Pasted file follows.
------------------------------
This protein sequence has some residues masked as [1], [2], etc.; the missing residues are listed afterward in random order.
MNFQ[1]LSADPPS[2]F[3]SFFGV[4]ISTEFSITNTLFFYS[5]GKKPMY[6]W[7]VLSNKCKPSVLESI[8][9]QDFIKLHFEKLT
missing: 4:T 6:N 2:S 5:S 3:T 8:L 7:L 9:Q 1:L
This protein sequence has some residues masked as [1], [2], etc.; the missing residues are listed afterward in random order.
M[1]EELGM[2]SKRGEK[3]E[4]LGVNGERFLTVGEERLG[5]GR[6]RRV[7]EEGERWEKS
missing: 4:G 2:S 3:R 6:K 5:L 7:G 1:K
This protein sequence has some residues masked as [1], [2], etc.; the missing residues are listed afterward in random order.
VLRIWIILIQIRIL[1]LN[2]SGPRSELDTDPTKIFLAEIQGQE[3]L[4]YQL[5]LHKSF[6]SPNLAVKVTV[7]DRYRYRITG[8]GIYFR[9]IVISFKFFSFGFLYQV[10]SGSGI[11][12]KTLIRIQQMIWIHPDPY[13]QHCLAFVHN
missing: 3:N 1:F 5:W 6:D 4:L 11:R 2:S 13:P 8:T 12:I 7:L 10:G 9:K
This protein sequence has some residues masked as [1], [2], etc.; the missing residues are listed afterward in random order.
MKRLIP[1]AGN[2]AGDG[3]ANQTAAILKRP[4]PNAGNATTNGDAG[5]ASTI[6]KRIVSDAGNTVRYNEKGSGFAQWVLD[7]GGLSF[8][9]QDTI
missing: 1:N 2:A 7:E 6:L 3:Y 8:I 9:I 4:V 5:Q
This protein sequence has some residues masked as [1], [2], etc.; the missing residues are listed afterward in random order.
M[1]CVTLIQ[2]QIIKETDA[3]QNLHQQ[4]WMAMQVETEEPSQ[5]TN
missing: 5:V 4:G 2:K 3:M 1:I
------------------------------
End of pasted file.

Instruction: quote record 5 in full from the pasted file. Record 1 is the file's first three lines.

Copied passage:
This protein sequence has some residues masked as [1], [2], etc.; the missing residues are listed afterward in random order.
M[1]CVTLIQ[2]QIIKETDA[3]QNLHQQ[4]WMAMQVETEEPSQ[5]TN
missing: 5:V 4:G 2:K 3:M 1:I